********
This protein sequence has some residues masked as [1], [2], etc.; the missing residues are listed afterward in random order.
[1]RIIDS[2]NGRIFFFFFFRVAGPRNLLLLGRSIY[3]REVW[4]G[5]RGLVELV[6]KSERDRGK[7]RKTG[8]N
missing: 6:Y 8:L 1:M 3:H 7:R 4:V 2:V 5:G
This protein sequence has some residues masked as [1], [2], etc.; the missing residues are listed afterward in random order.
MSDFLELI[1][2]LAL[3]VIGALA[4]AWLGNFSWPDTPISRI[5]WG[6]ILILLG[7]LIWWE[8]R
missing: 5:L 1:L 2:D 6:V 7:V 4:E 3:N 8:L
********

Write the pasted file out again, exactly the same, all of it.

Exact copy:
This protein sequence has some residues masked as [1], [2], etc.; the missing residues are listed afterward in random order.
[1]RIIDS[2]NGRIFFFFFFRVAGPRNLLLLGRSIY[3]REVW[4]G[5]RGLVELV[6]KSERDRGK[7]RKTG[8]N
missing: 6:Y 8:L 1:M 3:H 7:R 4:V 2:V 5:G
This protein sequence has some residues masked as [1], [2], etc.; the missing residues are listed afterward in random order.
MSDFLELI[1][2]LAL[3]VIGALA[4]AWLGNFSWPDTPISRI[5]WG[6]ILILLG[7]LIWWE[8]R
missing: 5:L 1:L 2:D 6:V 7:V 4:E 3:N 8:L